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Disability Inclusive Grantmaking is the mission of DFN: inclusion of disability in grantmaking programs and inclusion of people with disabilities in grantmaking organizations.

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Nelson I. Colón, President Puerto Rico Community Foundation

William Diaz Award Acceptance Speech

April 27, 2003

Good evening. It is truly an honor to be here tonight because I want to take this opportunity to celebrate with you the life of a man whose work transcended his death. It was circa 1984 when Bill Diaz crafted a grant to establish the Puerto Rico Community Foundation. It was certainly craftwork: more art than science. As the first Puerto Rican program officer of the Ford Foundation, he was keenly aware of the daunting reality of philanthropy among Latino groups. To illustrate the point, let me say that back then, less than 1 percent of all foundation grants were awarded to Latino organizations.

Much less went to Puerto Rican organizations. To give you some additional context, let me say that Puerto Ricans were the only Hispanic nation holding American citizenship by birth, and only a fraction of that one percent went to support Puerto Rican organizations.

To complicate the picture even more, nonprofits in Puerto Rico relied heavily on government assistance (they still do, but less). Philanthropy was at a very infancy stage; it was more a family charitable affair and less a professional grant-making activity. Puerto Rico was, in short, a philanthropic desert.

This was Puerto Rico’s context when Bill decided to move forward the community foundation idea. Bill knew there were deeply-rooted problems with no quick-fix solution. He also knew that any long-term sustained solution required the commitment and leadership of the Puerto Rican community. He sought to address these problems not by pumping money into the island, but by setting up an enduring institution that would face these challenges in strategic, innovative and sustainable ways.

In 1985, the Puerto Rico Community Foundation (PRCF) was born. Just to give you a glimpse of the evolution of the original grant, let me say that in 18 years — plowing in the philanthropic desert — PRCF raised $43.5 million. The foundation awarded $27 million in grants and programs and grew an endowment of $16.5 million. The desert was not dry anymore, and the seed blossomed. Just a nutshell on impact: Between 1994 and 2002 PRCF established 24 community-based housing corporations, which have already produced 2005 housing units. The added real estate value is estimated to be $140 million; and the ratio per grant dollar is 1 to 140. I only mention this because this is the fulfillment of Bill’s vision for the foundation.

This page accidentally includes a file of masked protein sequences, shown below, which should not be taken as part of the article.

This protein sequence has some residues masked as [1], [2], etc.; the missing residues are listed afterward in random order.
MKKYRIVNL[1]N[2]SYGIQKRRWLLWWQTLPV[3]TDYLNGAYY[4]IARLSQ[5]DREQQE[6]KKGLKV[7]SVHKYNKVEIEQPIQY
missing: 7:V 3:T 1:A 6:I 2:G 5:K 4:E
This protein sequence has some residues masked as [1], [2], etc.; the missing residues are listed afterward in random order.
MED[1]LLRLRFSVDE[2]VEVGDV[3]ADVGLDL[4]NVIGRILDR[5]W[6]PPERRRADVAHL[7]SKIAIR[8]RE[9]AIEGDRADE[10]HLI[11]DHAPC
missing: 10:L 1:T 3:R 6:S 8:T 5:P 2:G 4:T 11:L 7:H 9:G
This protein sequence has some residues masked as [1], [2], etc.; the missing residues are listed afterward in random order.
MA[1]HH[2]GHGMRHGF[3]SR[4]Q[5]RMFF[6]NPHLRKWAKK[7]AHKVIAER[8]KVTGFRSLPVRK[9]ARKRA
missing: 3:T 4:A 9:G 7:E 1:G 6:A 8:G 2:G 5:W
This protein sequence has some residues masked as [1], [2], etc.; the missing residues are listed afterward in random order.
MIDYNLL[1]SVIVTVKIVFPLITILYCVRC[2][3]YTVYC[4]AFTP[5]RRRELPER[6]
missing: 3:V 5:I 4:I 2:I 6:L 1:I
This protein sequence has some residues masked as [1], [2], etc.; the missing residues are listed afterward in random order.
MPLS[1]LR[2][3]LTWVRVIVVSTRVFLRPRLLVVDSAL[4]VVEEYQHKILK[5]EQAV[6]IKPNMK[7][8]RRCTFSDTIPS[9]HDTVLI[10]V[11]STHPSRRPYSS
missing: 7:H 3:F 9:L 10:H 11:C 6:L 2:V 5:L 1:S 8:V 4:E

As we continue tracing paths of impact in Puerto Rico, we venture through new ways of serving underserved groups in our community. In the past two years we made two significant grants that are charting new territory for the Puerto Rico Community Foundation. These grants combine two of Bill’s philanthropic passions: disability funding and entrepreneurship.

One of these grants was awarded to the Movement for Independent Life, a nonprofit community organization that works to offer alternative employment services to people with disabilities living in Puerto Rico. The grant supported the setup of a computer center that facilitates digital access to people with disabilities. Participants have the opportunity to fulfill their professional goals, live productive lives and achieve their full potential becoming part of the workforce in our island.

The second grant was awarded to the Center for Employment and Training for People with Disabilities. Their mission is to promote a holistic approach to human and professional development through education, training and work experiences. Through this program participants become financially independent, have a better quality of life and a productive integration to their communities.

In one of Bill’s writings he cites an interviewee saying: “. . . people are supportive of the Americans with Disabilities Act, but I do not think it is on their radar screen.” Bill brought to the radar screen of PRCF the entrepreneurial capacities of people with disabilities. The foundation’s board of directors responded by establishing the Bill Diaz Memorial Fund to support the development of entrepreneurship among people with disabilities.

Bill was:

  • a groundbreaker
  • a community advocator
  • a challenger of the status quo
  • a voice of the invisible
  • a catalyst to great initiatives
  • AND a mentor.

I accept this award humbly, thanking God and the good forces of the universe for sharing Bill’s life with us. We celebrate his many accomplishments; and we thank the Disability Funders Network for this recognition. Thank you all.